“I find critical race theory to be just an absolutely disgustingly racist ideology that has been developed with the intention of really driving a wedge between various groups in America, various ethnic groups, and to use that to absolutely ruin our nation,” Paso Robles school board president Chris Arend told Fox News Wednesday afternoon. “Very simple.”
The school board passed the resolution in a 4-3 vote Tuesday, although Arend, an Army veteran who practiced law in both Germany and the U.S., said even the trustees who voted against the ban opposed teaching CRT.
The district saw minor controversies last year with teachers hanging Black Lives Matter flags in the background of their virtual lessons and after a middle school math teacher, who is no longer with the district, told students that the United States is a racist country.
Another board member, Dorian Baker, proposed the ban after seeing contentious board meetings in other parts of the country centered on the controversial curriculum, Arend said.
“I said it’s an excellent idea, and I drafted the resolution that we adopted,” Arend said.
As it stands, the resolution aims to define CRT and then ban five of its key tenets in case a teacher tries to introduce them separately.
Teachers can still teach about CRT, and its flaws, just like they can teach about communism and fascism without trying to convert students to those ideologies, Arend said.
“We teach the children about communism without teaching them communism,” he said. “We teach them about fascism, without teaching them fascism. We can do the same with CRT, and actually we should do that so that the kids are vaccinated against the prevalence of this contagion in academia.”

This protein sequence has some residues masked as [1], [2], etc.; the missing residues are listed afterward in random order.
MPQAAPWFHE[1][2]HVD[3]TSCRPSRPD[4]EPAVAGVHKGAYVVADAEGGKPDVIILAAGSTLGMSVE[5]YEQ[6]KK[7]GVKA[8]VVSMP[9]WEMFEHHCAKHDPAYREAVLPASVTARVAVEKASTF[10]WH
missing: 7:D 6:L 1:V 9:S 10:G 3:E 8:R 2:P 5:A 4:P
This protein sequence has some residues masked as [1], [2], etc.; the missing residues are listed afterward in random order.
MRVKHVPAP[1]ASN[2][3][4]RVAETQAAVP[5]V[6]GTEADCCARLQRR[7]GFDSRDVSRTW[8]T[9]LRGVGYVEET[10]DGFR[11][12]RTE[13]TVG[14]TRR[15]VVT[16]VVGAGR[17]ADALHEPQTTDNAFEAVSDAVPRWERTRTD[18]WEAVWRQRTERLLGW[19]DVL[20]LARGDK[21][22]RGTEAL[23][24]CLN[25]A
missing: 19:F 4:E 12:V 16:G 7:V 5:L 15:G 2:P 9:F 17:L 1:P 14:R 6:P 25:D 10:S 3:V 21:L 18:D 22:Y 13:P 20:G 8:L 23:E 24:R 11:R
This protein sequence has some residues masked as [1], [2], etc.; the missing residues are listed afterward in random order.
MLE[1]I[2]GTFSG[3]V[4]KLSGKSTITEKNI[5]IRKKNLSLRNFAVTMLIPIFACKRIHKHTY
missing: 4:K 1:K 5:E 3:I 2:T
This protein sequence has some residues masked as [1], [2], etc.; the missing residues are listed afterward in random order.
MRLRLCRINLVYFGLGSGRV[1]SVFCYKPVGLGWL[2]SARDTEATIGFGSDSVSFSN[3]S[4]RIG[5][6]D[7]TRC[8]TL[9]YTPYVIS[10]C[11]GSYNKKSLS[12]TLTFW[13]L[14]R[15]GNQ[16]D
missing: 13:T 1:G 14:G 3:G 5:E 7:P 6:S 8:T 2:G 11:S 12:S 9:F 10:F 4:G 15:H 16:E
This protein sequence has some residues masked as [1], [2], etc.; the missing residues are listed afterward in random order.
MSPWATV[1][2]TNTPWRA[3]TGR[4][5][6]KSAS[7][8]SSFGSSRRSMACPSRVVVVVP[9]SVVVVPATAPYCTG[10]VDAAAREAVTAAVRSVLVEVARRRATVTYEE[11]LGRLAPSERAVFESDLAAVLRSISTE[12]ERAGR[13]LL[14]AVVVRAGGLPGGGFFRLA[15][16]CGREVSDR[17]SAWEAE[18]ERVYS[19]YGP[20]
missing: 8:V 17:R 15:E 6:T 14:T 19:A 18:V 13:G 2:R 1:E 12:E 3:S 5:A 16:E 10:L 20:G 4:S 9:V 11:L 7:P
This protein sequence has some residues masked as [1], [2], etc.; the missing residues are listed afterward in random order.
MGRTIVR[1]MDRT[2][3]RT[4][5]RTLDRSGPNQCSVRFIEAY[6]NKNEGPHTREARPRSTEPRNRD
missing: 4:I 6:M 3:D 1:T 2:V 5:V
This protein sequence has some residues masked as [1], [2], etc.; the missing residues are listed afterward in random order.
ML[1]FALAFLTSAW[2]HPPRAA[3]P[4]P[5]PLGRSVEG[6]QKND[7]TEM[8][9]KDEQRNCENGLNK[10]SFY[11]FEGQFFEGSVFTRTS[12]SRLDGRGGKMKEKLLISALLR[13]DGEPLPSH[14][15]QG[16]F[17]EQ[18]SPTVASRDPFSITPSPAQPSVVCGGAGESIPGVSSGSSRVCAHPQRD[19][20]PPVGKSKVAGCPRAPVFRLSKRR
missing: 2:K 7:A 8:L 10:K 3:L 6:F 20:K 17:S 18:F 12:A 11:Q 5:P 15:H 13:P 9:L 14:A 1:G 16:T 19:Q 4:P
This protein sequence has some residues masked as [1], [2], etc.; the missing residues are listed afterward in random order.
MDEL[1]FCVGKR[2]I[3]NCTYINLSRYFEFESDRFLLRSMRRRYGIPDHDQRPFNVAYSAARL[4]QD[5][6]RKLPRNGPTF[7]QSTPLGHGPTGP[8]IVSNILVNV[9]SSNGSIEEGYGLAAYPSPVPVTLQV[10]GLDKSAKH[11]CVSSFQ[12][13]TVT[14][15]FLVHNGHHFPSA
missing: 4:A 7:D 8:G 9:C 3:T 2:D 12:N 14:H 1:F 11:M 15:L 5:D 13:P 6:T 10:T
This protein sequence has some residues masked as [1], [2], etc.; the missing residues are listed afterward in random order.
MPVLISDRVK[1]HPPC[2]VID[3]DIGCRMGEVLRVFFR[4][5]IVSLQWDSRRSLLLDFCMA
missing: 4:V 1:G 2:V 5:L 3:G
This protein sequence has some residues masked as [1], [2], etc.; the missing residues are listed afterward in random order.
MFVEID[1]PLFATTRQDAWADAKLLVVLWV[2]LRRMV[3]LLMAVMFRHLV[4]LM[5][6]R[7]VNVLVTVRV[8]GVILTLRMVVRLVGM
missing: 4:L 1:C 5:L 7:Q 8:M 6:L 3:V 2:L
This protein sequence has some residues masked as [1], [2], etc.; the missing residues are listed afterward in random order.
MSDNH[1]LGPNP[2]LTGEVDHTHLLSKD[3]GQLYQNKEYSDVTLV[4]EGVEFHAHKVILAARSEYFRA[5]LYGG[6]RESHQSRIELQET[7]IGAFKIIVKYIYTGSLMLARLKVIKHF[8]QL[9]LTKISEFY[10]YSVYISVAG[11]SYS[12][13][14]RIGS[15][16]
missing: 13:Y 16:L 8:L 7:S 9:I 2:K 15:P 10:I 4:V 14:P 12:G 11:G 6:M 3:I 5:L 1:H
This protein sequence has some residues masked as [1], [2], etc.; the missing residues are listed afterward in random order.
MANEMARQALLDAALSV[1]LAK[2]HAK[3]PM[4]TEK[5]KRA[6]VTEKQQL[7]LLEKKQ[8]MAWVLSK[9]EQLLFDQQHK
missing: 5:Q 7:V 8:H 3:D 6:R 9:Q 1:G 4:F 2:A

The board president estimated that about 75% of Paso Robles’ residents supported the ban on critical race theory in their public schools, although some critics turned out to speak against the ban during Tuesday’s board meeting.
Arend, who said he has read and studied the leading books on CRT by its advocates, including Robin DiAngelo and Ibram X. Kendi, called them “just garbage” and a poor fit for children.
“It’s not really even an academic theory,” he said. “It’s just a damn ideology, and it is the most divisive ideology we have now in the United States.”
But he warned that when critical race theory does make it into classrooms, it’s usually disguised.
“Nobody anywhere in the country wants to have a course called ‘critical race theory for elementary school,’” he said. “This stuff will seep into the curriculum. It will seep in when the teachers start teaching that this country has always been racist, that racism is the way things get done.”
The board also voted to send a formal statement to Sacramento criticizing the state’s renewed mask mandate for schools, which the district is forced to accept for the time being.
The Paso Robles ban on CRT marks a victory for critics of the controversial school of thought, which has become a flashpoint at school board meetings and state capitals from coast to coast.
Earlier Wednesday, the U.S. Senate narrowly passed a budgetary amendment introduced by Arkansas Sen. Tom Cotton, a Republican, which would block federal funds from going toward teaching CRT in schools.
“They want to teach our children that America is not a good nation, but a racist nation,” Cotton said on the Senate floor. “Those teachings are wrong and our tax dollars should not support them.”
Arend likened it to a “virus” afflicting academia.
And masks won’t help.